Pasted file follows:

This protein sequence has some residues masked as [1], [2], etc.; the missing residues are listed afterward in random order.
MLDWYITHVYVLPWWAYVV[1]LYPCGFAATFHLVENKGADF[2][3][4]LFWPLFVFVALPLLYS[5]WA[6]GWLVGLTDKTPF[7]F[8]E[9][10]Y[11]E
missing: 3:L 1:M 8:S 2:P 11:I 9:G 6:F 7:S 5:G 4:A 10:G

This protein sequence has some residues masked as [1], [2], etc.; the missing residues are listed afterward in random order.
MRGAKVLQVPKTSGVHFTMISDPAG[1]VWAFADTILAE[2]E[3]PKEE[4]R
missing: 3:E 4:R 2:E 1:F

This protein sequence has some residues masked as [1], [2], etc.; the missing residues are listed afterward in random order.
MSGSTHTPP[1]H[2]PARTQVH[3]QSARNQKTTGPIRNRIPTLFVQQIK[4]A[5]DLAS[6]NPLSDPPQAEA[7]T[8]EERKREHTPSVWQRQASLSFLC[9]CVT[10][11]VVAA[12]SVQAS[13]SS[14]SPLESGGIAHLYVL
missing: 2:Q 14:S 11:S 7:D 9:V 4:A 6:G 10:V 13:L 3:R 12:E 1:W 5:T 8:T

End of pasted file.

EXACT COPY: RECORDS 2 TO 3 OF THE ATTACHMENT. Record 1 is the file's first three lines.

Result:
This protein sequence has some residues masked as [1], [2], etc.; the missing residues are listed afterward in random order.
MRGAKVLQVPKTSGVHFTMISDPAG[1]VWAFADTILAE[2]E[3]PKEE[4]R
missing: 3:E 4:R 2:E 1:F

This protein sequence has some residues masked as [1], [2], etc.; the missing residues are listed afterward in random order.
MSGSTHTPP[1]H[2]PARTQVH[3]QSARNQKTTGPIRNRIPTLFVQQIK[4]A[5]DLAS[6]NPLSDPPQAEA[7]T[8]EERKREHTPSVWQRQASLSFLC[9]CVT[10][11]VVAA[12]SVQAS[13]SS[14]SPLESGGIAHLYVL
missing: 2:Q 14:S 11:S 7:D 9:V 4:A 6:G 10:V 13:L 3:R 12:E 1:W 5:T 8:T